Generation gap splits Republican party

In Opinion
Millennial Republicans are left in the lurch during this election, as they do not align with the radical views being portrayed by Donald Trump and older, stereotypical party members. It’s up to these young Republicans to help move their party beyond out-dated ideals and towards a more inclusive version of conservatism.
(Natalie Goldstein / Daily Titan)

Millennials have seen a lot in their short lifetimes. They witnessed the 9/11 attacks at a young age, grew up through the biggest financial crisis since the Great Depression and are now about to vote in an election where they must choose between two evil candidates for president of the United States.

It’s safe to say that the millennial generation is faced with a political environment like no other, but this is affecting young Republicans the most.

These young conservative voters are looking at a choice between a candidate who represents everything they’re against and the candidate of their own party who consistently proves himself to be sexist and racist. Do they stay loyal to their party despite the conflicting ideals? Or do they go against the only party they’ve ever known to voice their own brand of views?

After the disappointment and controversy surrounding the Republican party during this election, the future of the party lies in the hands of their young members.

Young conservatives differ from their older Republican counterparts. They lean left on social issues, are passionate on limited government and are conservatively fiscal. However, they are first and foremost confused after this election.

“Millennial Republicans are looking for truth and they’re kind of confused by the messages of the alt-right coming up. They’re not sure whether to take the political correctness side or defend the politically incorrect side and if they are politically incorrect, are they too radical? All in all, it’s a confusing time,” said Amanda McGuire, vice president of Cal State Fullerton’s Republicans club.

There is no choice for millennial Republicans in ideologies when it comes to our current presidential candidates, just a choice of who is worse, McGuire said.

Many Republicans are hoping to see a new era of Republicans, mostly on social issues after this election, said Bernardo Tirado, the social media coordinator for the CSUF College Republicans.

The differences in the two generations have been occurring for some time, but after 2016, young conservatives are more lost than ever.

“We are definitely seeing a clash of the minds as we have both candidates saying things no one can put value in,” McGuire said.

Republicans are often automatically labeled as bigots, racists and heartless. While these insults are directed at the right, they’re really responding to views of the radical right. Millennial Republicans are a less radical but still a passionate bunch.

“Everyone is different and I can’t force regulation on someone else because that goes against my very nature as a Republican and a conservative,” McGuire said.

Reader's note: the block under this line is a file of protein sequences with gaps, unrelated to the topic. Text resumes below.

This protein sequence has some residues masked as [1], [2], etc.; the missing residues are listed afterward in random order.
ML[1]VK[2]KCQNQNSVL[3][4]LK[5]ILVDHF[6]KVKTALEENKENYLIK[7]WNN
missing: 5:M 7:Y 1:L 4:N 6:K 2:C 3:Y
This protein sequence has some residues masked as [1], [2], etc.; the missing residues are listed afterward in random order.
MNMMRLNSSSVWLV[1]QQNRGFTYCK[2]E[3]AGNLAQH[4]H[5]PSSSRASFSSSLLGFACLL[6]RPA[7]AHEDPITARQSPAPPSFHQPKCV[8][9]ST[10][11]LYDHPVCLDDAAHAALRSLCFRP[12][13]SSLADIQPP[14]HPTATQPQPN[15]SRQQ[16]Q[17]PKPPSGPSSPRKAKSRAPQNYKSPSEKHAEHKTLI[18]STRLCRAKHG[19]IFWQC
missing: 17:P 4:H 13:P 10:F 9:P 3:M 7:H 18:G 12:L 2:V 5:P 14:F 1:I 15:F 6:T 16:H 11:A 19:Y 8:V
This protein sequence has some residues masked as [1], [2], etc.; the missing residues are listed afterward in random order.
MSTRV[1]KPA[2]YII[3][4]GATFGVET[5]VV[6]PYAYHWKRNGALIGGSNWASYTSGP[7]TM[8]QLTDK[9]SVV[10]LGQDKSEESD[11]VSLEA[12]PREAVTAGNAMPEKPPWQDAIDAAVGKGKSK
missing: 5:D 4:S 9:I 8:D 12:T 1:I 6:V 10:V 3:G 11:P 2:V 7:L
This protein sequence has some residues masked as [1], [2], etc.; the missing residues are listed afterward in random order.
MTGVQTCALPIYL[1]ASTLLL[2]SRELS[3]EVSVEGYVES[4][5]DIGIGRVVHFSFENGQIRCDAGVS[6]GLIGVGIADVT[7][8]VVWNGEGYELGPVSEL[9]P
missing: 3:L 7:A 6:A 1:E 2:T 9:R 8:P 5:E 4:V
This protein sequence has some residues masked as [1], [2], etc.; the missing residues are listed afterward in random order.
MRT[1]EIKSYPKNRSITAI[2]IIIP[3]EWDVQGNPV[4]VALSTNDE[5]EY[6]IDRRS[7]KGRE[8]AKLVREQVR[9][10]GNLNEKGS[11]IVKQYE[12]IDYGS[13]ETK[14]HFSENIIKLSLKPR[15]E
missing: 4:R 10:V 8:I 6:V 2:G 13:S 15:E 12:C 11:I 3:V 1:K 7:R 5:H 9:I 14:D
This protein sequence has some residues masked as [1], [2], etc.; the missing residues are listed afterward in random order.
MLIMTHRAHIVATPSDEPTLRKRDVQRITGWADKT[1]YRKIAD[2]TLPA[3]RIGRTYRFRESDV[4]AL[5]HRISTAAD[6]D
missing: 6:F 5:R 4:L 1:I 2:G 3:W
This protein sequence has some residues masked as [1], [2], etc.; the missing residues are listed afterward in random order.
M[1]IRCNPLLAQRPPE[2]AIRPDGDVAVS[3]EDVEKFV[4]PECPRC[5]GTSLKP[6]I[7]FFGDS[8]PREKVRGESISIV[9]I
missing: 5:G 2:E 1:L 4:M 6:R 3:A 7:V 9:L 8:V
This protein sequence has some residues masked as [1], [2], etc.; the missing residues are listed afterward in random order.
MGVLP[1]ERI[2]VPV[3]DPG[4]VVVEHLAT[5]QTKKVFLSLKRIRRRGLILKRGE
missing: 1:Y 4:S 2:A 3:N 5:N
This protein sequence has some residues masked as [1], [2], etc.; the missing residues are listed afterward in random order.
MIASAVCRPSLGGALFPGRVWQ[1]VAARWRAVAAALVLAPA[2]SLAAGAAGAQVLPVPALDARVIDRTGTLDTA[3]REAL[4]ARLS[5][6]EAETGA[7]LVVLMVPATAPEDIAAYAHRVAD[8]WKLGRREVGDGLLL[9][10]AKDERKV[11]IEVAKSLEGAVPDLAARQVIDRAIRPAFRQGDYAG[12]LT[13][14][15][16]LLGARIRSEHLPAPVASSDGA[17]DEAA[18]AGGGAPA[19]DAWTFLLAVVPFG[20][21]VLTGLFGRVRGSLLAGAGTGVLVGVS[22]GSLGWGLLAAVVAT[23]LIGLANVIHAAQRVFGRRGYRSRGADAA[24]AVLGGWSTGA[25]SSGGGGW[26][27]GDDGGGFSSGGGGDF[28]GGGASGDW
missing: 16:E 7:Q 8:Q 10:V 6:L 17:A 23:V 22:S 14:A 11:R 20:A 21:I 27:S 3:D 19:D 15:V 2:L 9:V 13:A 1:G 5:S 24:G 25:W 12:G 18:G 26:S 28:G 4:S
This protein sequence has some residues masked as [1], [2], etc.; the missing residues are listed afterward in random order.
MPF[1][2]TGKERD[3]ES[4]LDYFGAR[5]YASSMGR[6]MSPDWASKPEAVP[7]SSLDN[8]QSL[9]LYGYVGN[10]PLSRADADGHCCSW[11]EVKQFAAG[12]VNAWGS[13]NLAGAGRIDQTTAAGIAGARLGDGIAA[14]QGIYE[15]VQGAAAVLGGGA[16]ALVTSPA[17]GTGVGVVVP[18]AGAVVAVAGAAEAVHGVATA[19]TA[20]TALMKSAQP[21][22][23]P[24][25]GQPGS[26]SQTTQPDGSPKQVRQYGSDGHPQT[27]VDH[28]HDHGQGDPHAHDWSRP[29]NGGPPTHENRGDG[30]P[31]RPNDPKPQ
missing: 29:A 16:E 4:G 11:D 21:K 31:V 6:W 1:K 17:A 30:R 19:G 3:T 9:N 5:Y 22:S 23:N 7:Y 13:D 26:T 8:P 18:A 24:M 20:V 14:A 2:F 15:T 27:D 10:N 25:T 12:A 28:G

Conservatives from different generations often conflict on social issues. Age does matter when it comes to the Republican party.

“With fiscal issues they are still very similar. It’s with social issues … It’s very different than the typical stereotype of the gun wielding Texans,” Tirado said.

The Millennials are leading the party towards the middle, but they are very much of their own, McGuire said. Typically, younger Republicans are more open to hearing about issues because of what they have already been through.

“The world is changing so much that we as a party are changing,” said Stephanie Delateur, a freshman and member of the CSUF College Republicans.

Because of this unfortunate election cycle, McGuire is optimistic for the future.

“It’s going to be really different because we are going to be able to say, ‘never again,’” McGuire said.

As we have seen this election unfold, many have said Donald Trump is the destruction of the Republican party and all it stands for. Many say this party will no longer be the agent to conservatism and an unknown and drastically different future lies ahead.

The Millennials of this party are ready to fight for its values despite these worries. They are soon to be the policy makers of America and will lead it in the right direction.

“(Millennial influence) could change a lot of how we expect the world to be instead of what the world is … I believe in our generation in that we want to do what’s right for the collective,” McGuire said.

Political figures seen on the news and talk shows often represent a different Republican party than the Millennials. While strong willed on many conservative issues, they differ from what many think the right actually is.

The 2016 election changed the political spectrum in more than a few ways. A major change will come from how these young conservatives respond and where they will guide the future of the party.

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One commentOn Generation gap splits Republican party

  • Halford Mackinder

    This is actually totally backward. All of the anti-Trump sentiment in the GOP is coming from the old, corrupt, degenerate baby boomers. Young republicans are *far* more enthusiastic about Trump than the old guard cuckservative establishment. It just goes to show that the progressive marxist left (including the GOP cuckservative establishment) really has no idea what is going on outside of their echo chamber. They simply believe anything they want to believe about their enemies and assume it is true. This is very good for us, as anyone who has read Sun Tzu knows.

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